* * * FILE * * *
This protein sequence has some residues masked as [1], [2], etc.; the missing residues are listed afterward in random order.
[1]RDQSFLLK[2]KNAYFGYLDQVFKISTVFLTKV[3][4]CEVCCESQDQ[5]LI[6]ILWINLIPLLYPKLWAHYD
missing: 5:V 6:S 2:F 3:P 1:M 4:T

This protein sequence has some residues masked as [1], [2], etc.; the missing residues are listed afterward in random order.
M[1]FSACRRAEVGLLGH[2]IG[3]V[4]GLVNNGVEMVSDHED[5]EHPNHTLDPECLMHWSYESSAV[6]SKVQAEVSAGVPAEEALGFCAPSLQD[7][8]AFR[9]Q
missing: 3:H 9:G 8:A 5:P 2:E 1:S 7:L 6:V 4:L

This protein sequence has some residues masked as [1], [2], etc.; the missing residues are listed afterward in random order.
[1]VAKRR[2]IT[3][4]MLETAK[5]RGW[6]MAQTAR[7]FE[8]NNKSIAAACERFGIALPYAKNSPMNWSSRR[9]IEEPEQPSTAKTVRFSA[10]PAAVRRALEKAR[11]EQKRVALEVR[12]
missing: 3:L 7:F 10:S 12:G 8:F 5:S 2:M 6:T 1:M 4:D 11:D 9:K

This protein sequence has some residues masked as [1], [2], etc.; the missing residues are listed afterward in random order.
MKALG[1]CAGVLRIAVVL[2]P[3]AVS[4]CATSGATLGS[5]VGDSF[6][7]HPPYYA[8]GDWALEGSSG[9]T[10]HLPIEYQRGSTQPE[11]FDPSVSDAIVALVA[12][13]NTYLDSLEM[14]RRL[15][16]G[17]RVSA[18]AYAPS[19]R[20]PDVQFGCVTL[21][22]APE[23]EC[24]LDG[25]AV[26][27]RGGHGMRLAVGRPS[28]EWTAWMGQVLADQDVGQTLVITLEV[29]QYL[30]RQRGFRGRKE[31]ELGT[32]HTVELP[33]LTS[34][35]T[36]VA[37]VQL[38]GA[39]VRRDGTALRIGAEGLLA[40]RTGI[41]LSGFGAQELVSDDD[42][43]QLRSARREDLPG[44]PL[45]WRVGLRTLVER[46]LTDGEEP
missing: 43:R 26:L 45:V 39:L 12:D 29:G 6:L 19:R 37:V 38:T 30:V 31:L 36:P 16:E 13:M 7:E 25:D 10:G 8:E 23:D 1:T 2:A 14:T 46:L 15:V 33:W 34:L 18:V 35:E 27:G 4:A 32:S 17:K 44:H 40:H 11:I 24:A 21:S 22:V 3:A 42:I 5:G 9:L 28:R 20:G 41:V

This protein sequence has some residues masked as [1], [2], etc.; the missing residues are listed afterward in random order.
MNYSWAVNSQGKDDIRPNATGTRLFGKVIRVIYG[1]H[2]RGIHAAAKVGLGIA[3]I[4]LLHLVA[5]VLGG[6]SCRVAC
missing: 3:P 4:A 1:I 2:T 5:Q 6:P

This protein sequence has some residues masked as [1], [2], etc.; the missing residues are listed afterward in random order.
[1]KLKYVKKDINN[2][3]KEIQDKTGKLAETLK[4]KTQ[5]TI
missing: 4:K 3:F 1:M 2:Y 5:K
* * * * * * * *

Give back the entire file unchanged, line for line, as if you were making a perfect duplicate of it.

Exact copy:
This protein sequence has some residues masked as [1], [2], etc.; the missing residues are listed afterward in random order.
[1]RDQSFLLK[2]KNAYFGYLDQVFKISTVFLTKV[3][4]CEVCCESQDQ[5]LI[6]ILWINLIPLLYPKLWAHYD
missing: 5:V 6:S 2:F 3:P 1:M 4:T

This protein sequence has some residues masked as [1], [2], etc.; the missing residues are listed afterward in random order.
M[1]FSACRRAEVGLLGH[2]IG[3]V[4]GLVNNGVEMVSDHED[5]EHPNHTLDPECLMHWSYESSAV[6]SKVQAEVSAGVPAEEALGFCAPSLQD[7][8]AFR[9]Q
missing: 3:H 9:G 8:A 5:P 2:E 1:S 7:L 6:V 4:L

This protein sequence has some residues masked as [1], [2], etc.; the missing residues are listed afterward in random order.
[1]VAKRR[2]IT[3][4]MLETAK[5]RGW[6]MAQTAR[7]FE[8]NNKSIAAACERFGIALPYAKNSPMNWSSRR[9]IEEPEQPSTAKTVRFSA[10]PAAVRRALEKAR[11]EQKRVALEVR[12]
missing: 3:L 7:F 10:S 12:G 8:F 5:S 2:M 6:T 1:M 4:D 11:D 9:K

This protein sequence has some residues masked as [1], [2], etc.; the missing residues are listed afterward in random order.
MKALG[1]CAGVLRIAVVL[2]P[3]AVS[4]CATSGATLGS[5]VGDSF[6][7]HPPYYA[8]GDWALEGSSG[9]T[10]HLPIEYQRGSTQPE[11]FDPSVSDAIVALVA[12][13]NTYLDSLEM[14]RRL[15][16]G[17]RVSA[18]AYAPS[19]R[20]PDVQFGCVTL[21][22]APE[23]EC[24]LDG[25]AV[26][27]RGGHGMRLAVGRPS[28]EWTAWMGQVLADQDVGQTLVITLEV[29]QYL[30]RQRGFRGRKE[31]ELGT[32]HTVELP[33]LTS[34][35]T[36]VA[37]VQL[38]GA[39]VRRDGTALRIGAEGLLA[40]RTGI[41]LSGFGAQELVSDDD[42][43]QLRSARREDLPG[44]PL[45]WRVGLRTLVER[46]LTDGEEP
missing: 43:R 26:L 45:V 39:L 12:D 29:G 6:L 19:R 37:V 38:T 30:V 31:L 36:P 16:E 13:M 7:E 25:D 10:G 8:E 23:D 1:T 2:A 14:T 46:L 15:V 33:W 34:L 18:V 35:E 27:G 4:A 32:S 17:K 44:H 40:H 11:I 24:A 21:S 22:V 3:A 42:I 5:G 9:L 28:R 20:G 41:V

This protein sequence has some residues masked as [1], [2], etc.; the missing residues are listed afterward in random order.
MNYSWAVNSQGKDDIRPNATGTRLFGKVIRVIYG[1]H[2]RGIHAAAKVGLGIA[3]I[4]LLHLVA[5]VLGG[6]SCRVAC
missing: 3:P 4:A 1:I 2:T 5:Q 6:P

This protein sequence has some residues masked as [1], [2], etc.; the missing residues are listed afterward in random order.
[1]KLKYVKKDINN[2][3]KEIQDKTGKLAETLK[4]KTQ[5]TI
missing: 4:K 3:F 1:M 2:Y 5:K